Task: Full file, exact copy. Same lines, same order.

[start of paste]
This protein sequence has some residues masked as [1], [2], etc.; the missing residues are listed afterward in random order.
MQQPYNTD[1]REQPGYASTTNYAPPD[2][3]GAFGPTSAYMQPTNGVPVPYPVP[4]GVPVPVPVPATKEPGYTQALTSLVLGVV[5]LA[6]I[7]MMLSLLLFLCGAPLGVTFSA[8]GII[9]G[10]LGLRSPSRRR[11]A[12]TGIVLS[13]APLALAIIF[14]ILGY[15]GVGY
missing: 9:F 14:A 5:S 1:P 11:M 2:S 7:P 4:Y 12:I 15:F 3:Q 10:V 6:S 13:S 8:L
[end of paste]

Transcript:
This protein sequence has some residues masked as [1], [2], etc.; the missing residues are listed afterward in random order.
MQQPYNTD[1]REQPGYASTTNYAPPD[2][3]GAFGPTSAYMQPTNGVPVPYPVP[4]GVPVPVPVPATKEPGYTQALTSLVLGVV[5]LA[6]I[7]MMLSLLLFLCGAPLGVTFSA[8]GII[9]G[10]LGLRSPSRRR[11]A[12]TGIVLS[13]APLALAIIF[14]ILGY[15]GVGY
missing: 9:F 14:A 5:S 1:P 11:M 2:S 7:P 4:Y 12:I 15:F 3:Q 10:V 6:S 13:S 8:L